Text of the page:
Mack B-61 – $5,000 – $46,000
Peterbilt 281 – $18,500
A scene in the movie features the truck driving off a cliff. A mechanism was built to shoot the scene driver less, but it failed. The driver had something else to do the next day so he hopped in the truck, drove it to the cliff and jumped out at the last second. While you can’t get an exact replica, the Peterbilt 281 frequently pops up used online. You just need to be quick because they sell fast. We think this is definitely one of the baddest semi trucks on earth!
Quick Fact: As for choosing a Peterbilt in “Duel?” Spielberg liked it because the front resembled a face.
International Harvester – $9,500.00
Here is the third on our classic semi trucks and trailers list. Do you recognize the brand? International Harvester was an American Company comprised of several other companies. In other words, a merger. IN 1902, J.P. Morgan merged Deering Harvester Company with McCormick Harvesting Machine Company and a few other smaller agricultural businesses.
The result was International Harvester. IH was known for agricultural machinery, trucks, construction equipment and other household/commercial products. Trucks were the crown jewel of IH branding. Yet the brand was more recognized for agricultural equipment. Even so, trucks like the one pictured were constant highway fixtures from the early 1960s to mid 80s.
Quick Fact: International Harvester built military tactical vehicles between 1941 and 1961.
Peterbilt 351L Logger – $16,000-$46,000
The Peterbilt 351L logger was one of the most popular classic semi trucks for the company and a perfect addition for your used semi trucks collection. You can often find pictures online in old archive vaults. People knew the truck for one thing… being a consistent workhorse! You could buy one of these in the mid 1950s brand new for about $16,000.
You weren’t considered to be a real trucker unless you could shift the “Brownie” gears with your hands and rive with your knees. In short, the Peterbilt 351L inundated the logging industry as a durable semi. Now they are really popular in the modeling community. Different color variations, custom transmissions, peerless trailers, the only limit is your imagination.
Quick Fact: The 351 series outlasted the Peterbilt 281.
1949 Freightliner – $2,000
Quick Fact: The 1949 Freightliner has a 4 speed main, 3 speed auxiliary with an engine capable of cranking out 262 horsepower. And to think, you thought 1949 was all flappers and art deco.
GMC Cannonball – $6,900
The General Motors Truck Company named the semi truck “GMC cannonball” after stuntman Erwin Baker. In other words, GMC used him in their early marketing campaigns to promote the durability of their vehicles. For instance, in 1927 Erwin drove a two ton GMC tanker full of water from one end of the country to the other.
It was a 3,700 mile road trip beginning in New York City and ending in San Francisco. During the trip he averaged about 27 mph over the five day, 17 hour excursion. So when GMC decided to produce a semi truck representative of the type of durability and performance people thought of, they chose the name “Cannonball.” It was Erwin Baker’s nickname.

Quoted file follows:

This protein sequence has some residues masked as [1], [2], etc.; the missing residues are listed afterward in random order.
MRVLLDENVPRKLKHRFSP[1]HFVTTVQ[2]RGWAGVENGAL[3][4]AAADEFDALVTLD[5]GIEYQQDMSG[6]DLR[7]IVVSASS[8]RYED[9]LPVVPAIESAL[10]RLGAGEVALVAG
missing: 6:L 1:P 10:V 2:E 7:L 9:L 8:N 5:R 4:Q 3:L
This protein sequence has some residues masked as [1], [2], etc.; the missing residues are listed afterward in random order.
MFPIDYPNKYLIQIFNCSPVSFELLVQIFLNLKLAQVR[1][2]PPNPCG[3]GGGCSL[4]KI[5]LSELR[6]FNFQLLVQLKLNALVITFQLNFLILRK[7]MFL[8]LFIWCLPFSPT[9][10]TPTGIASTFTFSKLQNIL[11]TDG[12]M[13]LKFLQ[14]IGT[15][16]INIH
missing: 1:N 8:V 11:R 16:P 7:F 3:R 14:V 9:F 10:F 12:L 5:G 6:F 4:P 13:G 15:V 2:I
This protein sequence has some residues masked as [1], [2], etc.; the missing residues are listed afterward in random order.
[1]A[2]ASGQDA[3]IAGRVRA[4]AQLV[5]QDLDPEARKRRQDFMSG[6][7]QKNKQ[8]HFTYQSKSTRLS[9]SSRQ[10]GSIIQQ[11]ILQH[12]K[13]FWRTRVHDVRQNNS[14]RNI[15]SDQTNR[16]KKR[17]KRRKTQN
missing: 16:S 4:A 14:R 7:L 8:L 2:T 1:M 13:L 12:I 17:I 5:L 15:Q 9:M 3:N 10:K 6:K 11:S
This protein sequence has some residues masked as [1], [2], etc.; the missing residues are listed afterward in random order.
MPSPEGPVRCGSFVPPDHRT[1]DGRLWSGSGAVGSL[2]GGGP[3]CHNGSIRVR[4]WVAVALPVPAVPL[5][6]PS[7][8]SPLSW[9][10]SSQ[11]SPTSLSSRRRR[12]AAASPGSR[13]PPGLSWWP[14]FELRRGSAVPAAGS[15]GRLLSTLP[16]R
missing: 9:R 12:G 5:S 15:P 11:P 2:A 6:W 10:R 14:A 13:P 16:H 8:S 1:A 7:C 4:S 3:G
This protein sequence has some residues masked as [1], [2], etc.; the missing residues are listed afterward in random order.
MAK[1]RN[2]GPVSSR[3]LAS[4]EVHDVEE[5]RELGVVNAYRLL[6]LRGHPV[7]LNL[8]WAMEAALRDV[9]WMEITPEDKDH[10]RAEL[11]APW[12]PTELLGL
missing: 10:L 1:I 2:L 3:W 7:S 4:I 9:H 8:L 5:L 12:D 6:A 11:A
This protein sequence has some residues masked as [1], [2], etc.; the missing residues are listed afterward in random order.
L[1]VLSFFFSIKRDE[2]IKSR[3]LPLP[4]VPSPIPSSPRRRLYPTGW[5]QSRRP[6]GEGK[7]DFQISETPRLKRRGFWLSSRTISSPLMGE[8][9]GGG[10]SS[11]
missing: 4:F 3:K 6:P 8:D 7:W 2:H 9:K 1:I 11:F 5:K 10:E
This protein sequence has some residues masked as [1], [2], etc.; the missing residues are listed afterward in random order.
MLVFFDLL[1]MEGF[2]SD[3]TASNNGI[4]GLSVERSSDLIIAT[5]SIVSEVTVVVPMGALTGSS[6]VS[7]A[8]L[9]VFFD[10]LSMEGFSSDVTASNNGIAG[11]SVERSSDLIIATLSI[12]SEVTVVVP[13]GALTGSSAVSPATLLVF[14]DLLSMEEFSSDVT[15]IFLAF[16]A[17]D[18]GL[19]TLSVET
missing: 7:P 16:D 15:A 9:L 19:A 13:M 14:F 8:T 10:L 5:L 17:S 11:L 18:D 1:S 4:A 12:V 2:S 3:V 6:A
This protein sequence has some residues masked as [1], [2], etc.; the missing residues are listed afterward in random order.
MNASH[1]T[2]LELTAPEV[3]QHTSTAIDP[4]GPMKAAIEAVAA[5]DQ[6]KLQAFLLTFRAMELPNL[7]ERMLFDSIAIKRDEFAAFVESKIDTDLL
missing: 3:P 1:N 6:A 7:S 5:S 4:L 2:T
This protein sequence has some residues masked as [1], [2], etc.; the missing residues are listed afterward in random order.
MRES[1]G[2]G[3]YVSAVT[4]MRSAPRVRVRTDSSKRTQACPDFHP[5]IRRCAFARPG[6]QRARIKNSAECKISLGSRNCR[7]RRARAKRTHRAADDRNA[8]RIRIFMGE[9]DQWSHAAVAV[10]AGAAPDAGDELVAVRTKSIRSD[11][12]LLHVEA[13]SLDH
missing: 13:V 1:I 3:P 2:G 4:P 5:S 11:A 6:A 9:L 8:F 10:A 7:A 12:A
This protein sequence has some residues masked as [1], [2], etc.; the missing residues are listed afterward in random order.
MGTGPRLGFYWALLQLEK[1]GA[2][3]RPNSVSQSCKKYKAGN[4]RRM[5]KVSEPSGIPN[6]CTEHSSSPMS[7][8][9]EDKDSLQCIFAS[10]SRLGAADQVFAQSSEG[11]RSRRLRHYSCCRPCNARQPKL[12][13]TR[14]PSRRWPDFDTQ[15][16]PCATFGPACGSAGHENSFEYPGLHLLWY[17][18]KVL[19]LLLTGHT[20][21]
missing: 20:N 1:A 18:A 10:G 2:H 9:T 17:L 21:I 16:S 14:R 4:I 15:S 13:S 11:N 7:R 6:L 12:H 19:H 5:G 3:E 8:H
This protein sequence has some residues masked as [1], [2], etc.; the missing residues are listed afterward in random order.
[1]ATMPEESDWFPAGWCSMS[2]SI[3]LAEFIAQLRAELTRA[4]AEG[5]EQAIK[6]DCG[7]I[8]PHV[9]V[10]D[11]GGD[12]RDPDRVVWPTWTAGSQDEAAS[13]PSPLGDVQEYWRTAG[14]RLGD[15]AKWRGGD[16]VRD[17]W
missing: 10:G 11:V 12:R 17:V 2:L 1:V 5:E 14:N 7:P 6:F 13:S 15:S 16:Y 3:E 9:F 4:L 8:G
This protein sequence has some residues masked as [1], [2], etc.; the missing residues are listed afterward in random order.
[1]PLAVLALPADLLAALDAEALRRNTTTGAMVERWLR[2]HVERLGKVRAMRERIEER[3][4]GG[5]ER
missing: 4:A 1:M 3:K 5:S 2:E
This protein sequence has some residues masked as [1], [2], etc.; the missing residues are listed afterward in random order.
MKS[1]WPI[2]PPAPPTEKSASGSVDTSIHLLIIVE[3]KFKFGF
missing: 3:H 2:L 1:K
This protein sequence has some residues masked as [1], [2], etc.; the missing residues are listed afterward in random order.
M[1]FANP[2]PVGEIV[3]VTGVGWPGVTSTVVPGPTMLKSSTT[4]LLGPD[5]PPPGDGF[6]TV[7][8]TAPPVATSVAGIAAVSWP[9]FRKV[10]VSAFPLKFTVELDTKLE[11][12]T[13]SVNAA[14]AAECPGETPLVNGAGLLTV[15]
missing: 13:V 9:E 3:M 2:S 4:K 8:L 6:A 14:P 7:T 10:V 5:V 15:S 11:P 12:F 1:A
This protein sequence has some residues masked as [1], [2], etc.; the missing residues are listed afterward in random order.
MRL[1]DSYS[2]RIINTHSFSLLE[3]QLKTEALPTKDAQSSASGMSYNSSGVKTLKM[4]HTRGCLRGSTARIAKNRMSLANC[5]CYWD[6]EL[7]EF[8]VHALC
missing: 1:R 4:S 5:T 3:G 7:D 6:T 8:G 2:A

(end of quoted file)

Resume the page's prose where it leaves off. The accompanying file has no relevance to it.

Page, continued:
Quick Fact: British singer Mark Knop referenced the GMC Cannonball in his song “I Used to Could.”
Kenworth T608 – $145,533
Quick Fact: The aerodynamic stylings features help with the T608’s fuel economy.
Volvo tanker – $21,404-$47,409
People know Volvo tanker trucks for their dependability, fuel efficiency and power. However, Volvo tanker trucks owned by Gulf Oil Company are nothing short of epic. Here is a restored classic themed out with Gulf’s iconic blue and orange color scheme. The orange and blue are a bit updated (not as harsh as the original scheme) , but still hint at nostalgia. However, in the 40s and 50s, residents were very familiar with these trucks. Why? Well, today these trucks refuel gas stations. Back then, they pulled double duty.
They were responsible for both filling gas station tanks and making sure consumers got heating oil for their homes in the winter. In fact, if you live up north this is still quite a common experience, though most of the heating oil is now purchased through co-ops rather then major American corporations.
Quick Fact: People consider the Gulf to be one of the largest American corporation by 1975. In fact, there were number 10 on the Forbes 500 list.
Kenworth 1978 to 1981 – $31,500
The semi truck probably looks very familiar to you. From 1978 to 19 81 it was a household name. That’s right, you were looking at the original Kenworth from the popular BJ and the bear television series. More than 30 years later, this semi still turns heads. Incidentally, the owner of this vehicle did a full restoration on it. However, during the process he found an inscription which read “BJ and the Bear by WS”.
The owner uncovered label underneath a lot of rust at the location of the fifth wheel weld. However, today the BJ is still a faithful hauler. The owner, Paul Craig, routinely drives thousands of miles each week to locations like Miami, FL, Boise, ID, San Antonio, TX and Raleigh, NC. He says fans routinely approach him, shaking his hand and thanking him for his history saving restoration.
Quick Fact: You might not be able to find a replica from the show, but find a Kenworth online and try making one for yourself.
Mack RS 700 – $9,500-$35,000
Quick Fact: Those familiar with Mack trucks will understand the complexity of the R series. Different letters in conjunction with the R stood for different designations like steel frame, aluminum frame, heavy duty, setback front axle, as well as different chassis maintenance configurations.
Check out more rare and classic semi trucks!